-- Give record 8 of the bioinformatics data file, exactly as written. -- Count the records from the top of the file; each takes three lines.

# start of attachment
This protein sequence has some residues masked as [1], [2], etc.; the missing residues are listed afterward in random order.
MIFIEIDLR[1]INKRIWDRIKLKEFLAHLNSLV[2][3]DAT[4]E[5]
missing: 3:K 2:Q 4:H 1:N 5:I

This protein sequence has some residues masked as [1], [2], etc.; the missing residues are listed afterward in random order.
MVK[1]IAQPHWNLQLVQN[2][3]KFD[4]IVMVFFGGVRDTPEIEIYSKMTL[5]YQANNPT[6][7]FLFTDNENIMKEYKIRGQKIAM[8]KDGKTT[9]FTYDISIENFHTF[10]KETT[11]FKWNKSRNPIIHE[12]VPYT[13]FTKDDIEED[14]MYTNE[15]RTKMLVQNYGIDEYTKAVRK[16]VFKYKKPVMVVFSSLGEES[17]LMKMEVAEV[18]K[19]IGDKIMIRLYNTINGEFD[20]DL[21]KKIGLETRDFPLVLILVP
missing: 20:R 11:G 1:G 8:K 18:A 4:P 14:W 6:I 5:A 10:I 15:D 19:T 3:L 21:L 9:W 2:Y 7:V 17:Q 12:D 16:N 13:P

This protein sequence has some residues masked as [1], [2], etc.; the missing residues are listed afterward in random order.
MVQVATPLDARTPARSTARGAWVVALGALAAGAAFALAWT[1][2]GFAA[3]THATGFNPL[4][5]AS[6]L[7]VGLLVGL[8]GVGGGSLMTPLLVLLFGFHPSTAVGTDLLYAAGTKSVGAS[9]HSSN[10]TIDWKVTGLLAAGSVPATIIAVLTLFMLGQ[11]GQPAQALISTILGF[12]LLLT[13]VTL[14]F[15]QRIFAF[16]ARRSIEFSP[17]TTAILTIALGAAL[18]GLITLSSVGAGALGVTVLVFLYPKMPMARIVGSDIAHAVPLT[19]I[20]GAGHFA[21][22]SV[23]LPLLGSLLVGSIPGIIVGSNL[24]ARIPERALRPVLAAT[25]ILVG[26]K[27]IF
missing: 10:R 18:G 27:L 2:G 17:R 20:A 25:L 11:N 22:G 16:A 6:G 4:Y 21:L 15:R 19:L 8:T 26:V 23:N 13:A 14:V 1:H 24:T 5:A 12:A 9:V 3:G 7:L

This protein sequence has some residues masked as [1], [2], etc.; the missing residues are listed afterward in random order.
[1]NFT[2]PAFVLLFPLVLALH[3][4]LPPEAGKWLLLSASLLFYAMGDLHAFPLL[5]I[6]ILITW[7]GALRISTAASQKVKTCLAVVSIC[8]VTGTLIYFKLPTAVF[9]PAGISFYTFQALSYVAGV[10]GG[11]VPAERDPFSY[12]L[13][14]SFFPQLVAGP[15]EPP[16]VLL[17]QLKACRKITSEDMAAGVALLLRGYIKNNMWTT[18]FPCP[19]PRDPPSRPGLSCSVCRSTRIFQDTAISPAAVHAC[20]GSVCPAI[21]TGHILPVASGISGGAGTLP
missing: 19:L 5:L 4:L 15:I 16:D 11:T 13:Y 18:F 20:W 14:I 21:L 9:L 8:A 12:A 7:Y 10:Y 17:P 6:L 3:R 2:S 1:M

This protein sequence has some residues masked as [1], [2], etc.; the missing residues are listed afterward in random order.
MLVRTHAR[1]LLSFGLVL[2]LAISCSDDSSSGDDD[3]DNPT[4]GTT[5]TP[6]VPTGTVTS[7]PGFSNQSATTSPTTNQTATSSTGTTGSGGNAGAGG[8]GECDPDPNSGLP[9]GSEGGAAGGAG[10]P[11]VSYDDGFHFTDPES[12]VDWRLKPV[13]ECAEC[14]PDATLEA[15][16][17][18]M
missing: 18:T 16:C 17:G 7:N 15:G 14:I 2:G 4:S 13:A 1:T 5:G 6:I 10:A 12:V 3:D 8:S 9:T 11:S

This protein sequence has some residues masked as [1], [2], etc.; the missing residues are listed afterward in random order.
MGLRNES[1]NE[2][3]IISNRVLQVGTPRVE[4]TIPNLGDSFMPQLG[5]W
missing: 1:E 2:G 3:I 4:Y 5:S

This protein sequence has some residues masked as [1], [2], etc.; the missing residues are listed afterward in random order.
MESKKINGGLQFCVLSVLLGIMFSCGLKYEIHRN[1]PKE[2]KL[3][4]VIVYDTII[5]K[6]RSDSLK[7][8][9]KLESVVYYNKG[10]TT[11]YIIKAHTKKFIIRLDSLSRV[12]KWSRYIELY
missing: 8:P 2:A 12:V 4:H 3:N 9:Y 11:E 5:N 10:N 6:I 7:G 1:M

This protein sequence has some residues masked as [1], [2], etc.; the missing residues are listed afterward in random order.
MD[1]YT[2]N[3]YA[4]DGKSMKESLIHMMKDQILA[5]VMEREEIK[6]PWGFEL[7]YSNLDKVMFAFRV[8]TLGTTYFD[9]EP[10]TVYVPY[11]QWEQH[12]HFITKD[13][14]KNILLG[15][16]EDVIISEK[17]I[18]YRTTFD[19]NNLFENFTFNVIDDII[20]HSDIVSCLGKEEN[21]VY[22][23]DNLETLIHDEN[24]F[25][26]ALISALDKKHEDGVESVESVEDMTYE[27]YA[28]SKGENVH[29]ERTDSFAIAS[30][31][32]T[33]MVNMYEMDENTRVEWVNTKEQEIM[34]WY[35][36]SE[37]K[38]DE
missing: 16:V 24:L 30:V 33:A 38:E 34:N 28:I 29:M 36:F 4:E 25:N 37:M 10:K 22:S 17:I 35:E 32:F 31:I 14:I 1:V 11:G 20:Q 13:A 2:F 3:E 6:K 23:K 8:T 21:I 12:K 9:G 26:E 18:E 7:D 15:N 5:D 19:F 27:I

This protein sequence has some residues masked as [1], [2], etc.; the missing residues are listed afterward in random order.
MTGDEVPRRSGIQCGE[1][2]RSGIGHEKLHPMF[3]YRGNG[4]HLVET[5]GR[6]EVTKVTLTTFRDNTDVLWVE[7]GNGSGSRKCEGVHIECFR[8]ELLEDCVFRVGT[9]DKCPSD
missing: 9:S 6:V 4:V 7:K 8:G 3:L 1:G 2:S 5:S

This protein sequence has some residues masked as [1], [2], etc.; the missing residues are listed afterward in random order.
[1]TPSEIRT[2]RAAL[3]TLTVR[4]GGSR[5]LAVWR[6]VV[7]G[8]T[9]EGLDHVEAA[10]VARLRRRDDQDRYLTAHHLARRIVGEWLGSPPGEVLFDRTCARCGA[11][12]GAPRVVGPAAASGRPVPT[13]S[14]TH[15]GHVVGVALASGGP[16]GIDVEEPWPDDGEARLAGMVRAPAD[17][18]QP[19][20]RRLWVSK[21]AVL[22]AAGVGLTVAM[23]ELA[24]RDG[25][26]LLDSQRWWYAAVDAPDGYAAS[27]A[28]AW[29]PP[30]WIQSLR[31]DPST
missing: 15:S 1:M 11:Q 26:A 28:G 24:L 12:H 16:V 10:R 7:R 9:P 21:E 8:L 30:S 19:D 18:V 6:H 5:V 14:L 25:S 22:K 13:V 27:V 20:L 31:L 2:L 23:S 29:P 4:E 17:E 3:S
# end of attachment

This protein sequence has some residues masked as [1], [2], etc.; the missing residues are listed afterward in random order.
MD[1]YT[2]N[3]YA[4]DGKSMKESLIHMMKDQILA[5]VMEREEIK[6]PWGFEL[7]YSNLDKVMFAFRV[8]TLGTTYFD[9]EP[10]TVYVPY[11]QWEQH[12]HFITKD[13][14]KNILLG[15][16]EDVIISEK[17]I[18]YRTTFD[19]NNLFENFTFNVIDDII[20]HSDIVSCLGKEEN[21]VY[22][23]DNLETLIHDEN[24]F[25][26]ALISALDKKHEDGVESVESVEDMTYE[27]YA[28]SKGENVH[29]ERTDSFAIAS[30][31][32]T[33]MVNMYEMDENTRVEWVNTKEQEIM[34]WY[35][36]SE[37]K[38]DE
missing: 16:V 24:L 30:V 33:A 38:E 34:N 28:I 29:M 36:F 4:E 25:N 37:M 10:K 22:S 17:I 35:E 32:F 31:I 14:I 1:V 11:G 20:Q 13:A 2:F 3:E 6:K 23:K 8:T 21:I 12:K 9:G 26:E 18:E 7:D 15:N 5:D 19:F 27:I